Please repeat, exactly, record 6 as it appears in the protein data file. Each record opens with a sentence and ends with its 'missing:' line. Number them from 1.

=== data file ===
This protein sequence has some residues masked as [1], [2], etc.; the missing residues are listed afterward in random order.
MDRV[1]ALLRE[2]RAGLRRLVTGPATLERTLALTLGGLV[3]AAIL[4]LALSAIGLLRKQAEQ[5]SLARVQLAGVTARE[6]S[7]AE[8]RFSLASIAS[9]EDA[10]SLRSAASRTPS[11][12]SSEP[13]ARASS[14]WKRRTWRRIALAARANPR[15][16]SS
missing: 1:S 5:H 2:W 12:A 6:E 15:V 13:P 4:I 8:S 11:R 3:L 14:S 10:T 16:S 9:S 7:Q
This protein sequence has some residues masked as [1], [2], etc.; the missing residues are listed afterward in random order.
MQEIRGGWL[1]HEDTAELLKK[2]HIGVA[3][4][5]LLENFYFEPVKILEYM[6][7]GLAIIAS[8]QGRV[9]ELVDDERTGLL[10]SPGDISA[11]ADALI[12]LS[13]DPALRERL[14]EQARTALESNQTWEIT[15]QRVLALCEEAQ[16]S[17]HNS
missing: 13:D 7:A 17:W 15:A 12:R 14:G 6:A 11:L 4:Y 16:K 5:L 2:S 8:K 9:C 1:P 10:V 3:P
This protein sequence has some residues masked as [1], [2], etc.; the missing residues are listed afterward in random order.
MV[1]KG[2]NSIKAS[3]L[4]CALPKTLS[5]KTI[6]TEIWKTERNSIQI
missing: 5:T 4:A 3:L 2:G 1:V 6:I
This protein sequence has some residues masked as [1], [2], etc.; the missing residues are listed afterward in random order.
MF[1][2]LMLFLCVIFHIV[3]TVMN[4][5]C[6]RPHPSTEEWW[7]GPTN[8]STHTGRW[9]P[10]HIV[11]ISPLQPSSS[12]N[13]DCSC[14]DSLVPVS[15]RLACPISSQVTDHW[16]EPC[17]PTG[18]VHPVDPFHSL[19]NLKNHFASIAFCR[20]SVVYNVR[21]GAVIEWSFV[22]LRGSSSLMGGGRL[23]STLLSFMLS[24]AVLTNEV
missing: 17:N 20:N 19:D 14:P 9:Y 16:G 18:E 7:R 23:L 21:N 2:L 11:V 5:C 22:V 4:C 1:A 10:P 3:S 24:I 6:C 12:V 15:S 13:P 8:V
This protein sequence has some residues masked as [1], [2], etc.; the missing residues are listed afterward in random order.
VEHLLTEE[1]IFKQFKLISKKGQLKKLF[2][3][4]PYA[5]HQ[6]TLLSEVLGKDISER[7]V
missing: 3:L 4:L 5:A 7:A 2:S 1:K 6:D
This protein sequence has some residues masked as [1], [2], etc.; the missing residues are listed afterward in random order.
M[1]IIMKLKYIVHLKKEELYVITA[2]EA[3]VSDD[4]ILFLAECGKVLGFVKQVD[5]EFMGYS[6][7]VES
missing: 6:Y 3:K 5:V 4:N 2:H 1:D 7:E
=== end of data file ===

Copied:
This protein sequence has some residues masked as [1], [2], etc.; the missing residues are listed afterward in random order.
M[1]IIMKLKYIVHLKKEELYVITA[2]EA[3]VSDD[4]ILFLAECGKVLGFVKQVD[5]EFMGYS[6][7]VES
missing: 6:Y 3:K 5:V 4:N 2:H 1:D 7:E